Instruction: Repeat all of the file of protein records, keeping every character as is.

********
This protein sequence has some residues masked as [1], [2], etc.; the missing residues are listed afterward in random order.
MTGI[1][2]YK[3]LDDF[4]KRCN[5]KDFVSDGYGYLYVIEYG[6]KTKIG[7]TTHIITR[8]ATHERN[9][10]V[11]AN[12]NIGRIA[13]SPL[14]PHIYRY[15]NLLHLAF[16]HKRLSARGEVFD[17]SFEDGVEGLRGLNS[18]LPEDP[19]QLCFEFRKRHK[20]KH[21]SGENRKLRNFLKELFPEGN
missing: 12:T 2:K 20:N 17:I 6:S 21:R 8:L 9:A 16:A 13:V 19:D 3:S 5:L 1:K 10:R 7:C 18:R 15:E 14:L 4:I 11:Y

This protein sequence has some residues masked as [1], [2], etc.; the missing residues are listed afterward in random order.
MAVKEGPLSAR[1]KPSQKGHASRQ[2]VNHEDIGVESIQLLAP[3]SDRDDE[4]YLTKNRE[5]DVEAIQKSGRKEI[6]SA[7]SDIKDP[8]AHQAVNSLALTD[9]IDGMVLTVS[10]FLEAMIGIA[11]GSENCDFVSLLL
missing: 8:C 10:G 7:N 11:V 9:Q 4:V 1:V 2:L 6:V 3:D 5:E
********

This protein sequence has some residues masked as [1], [2], etc.; the missing residues are listed afterward in random order.
MTGI[1][2]YK[3]LDDF[4]KRCN[5]KDFVSDGYGYLYVIEYG[6]KTKIG[7]TTHIITR[8]ATHERN[9][10]V[11]AN[12]NIGRIA[13]SPL[14]PHIYRY[15]NLLHLAF[16]HKRLSARGEVFD[17]SFEDGVEGLRGLNS[18]LPEDP[19]QLCFEFRKRHK[20]KH[21]SGENRKLRNFLKELFPEGN
missing: 12:T 2:K 20:N 17:I 6:S 21:R 8:L 9:A 16:A 13:V 19:D 3:S 5:L 1:K 10:R 7:C 18:R 15:E 14:L 4:I 11:Y

This protein sequence has some residues masked as [1], [2], etc.; the missing residues are listed afterward in random order.
MAVKEGPLSAR[1]KPSQKGHASRQ[2]VNHEDIGVESIQLLAP[3]SDRDDE[4]YLTKNRE[5]DVEAIQKSGRKEI[6]SA[7]SDIKDP[8]AHQAVNSLALTD[9]IDGMVLTVS[10]FLEAMIGIA[11]GSENCDFVSLLL
missing: 8:C 10:G 7:N 11:V 9:Q 4:V 1:V 2:L 6:V 3:D 5:E